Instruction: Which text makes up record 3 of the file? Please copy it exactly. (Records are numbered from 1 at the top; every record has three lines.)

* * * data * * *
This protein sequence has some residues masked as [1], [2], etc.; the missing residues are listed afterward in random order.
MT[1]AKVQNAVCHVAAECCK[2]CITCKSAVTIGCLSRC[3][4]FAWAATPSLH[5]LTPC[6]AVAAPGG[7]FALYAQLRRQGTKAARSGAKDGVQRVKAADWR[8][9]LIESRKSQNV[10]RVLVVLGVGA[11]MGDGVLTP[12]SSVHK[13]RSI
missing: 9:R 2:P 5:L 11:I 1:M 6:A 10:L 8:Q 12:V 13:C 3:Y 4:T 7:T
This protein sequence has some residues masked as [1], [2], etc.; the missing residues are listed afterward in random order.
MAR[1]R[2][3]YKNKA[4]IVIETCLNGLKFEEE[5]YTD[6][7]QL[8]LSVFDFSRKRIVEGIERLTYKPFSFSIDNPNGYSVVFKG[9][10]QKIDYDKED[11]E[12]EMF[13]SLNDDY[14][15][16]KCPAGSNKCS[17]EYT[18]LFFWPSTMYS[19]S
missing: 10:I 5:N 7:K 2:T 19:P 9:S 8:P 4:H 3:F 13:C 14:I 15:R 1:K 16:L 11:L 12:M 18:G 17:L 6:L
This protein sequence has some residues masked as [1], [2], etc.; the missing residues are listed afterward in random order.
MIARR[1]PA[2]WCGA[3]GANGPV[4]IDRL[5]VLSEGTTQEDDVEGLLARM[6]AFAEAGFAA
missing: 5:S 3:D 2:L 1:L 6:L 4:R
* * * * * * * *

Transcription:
This protein sequence has some residues masked as [1], [2], etc.; the missing residues are listed afterward in random order.
MIARR[1]PA[2]WCGA[3]GANGPV[4]IDRL[5]VLSEGTTQEDDVEGLLARM[6]AFAEAGFAA
missing: 5:S 3:D 2:L 1:L 6:L 4:R